http://tree-and-shrub-id.blogspot.co.uk/p/how-to-close-ups.html
Field Guides for Budding Botanists:
http://www.amazon.co.uk/-/e/B01A8YB0WY

Thistle's picture

Likewise

For some of us participation in other activities means that we are strongly discouraged from using "social media". I wonder if the course team is aware that such restrictions may exist?

Ian

landgirl's picture

See my reply below

This thread is getting very tangled, my reply is near the bottom of the page. I don't think the Twitter thing is part of the course.

lavateraguy's picture

Did anyone find a syllabus for the course?

I don't know that much about ecology so there's a fair chance it would be teaching me things I don't know (on the other hand 18 hours isn't going to get you very far into the subject), but I'd like to know that in advance.

Thistle's picture

Something about it ...

... here https://www.futurelearn.com/courses/ecosystems.

I wonder if, in a short, unexamined and student-group-centred course like this, there is any sort of formal syllabus beyond these broad aims?

Ian

Rachy Ramone's picture

I wondered about that...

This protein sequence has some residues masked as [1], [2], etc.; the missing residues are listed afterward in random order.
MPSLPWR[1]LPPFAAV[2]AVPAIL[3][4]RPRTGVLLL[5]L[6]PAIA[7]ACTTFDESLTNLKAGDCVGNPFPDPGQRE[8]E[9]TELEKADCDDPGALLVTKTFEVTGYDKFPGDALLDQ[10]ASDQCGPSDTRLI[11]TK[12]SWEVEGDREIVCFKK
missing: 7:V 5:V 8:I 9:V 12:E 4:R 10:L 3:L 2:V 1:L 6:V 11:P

... and I still have reservations about the validity of a peer-reviewed, unexamined, course.

I guess it is what you might call a "lifestyle" course rather than an academic course?

One of my original questions was, will the student gain more from following this course than from spending 18 hours on the internet studying the subject.

I suppose it could be said that few of us would actually dedicate that much time to study, or would be able to stay focused on the internet for that long (when Sticky Linkies is just one click away...).

But I am concerned that all this student interaction will bump up the number of hours spent at the computer, without a net gain of knowledge or perspective. Although - a ray of hope - as participants have to sign in under a real name, there should be a lot less trolling and so on.

Rachy Ramone

How to take close-ups with cheap phone and hand-lens:
http://tree-and-shrub-id.blogspot.co.uk/p/how-to-close-ups.html
Field Guides for Budding Botanists:
http://www.amazon.co.uk/-/e/B01A8YB0WY

marksteer's picture

With all the above comments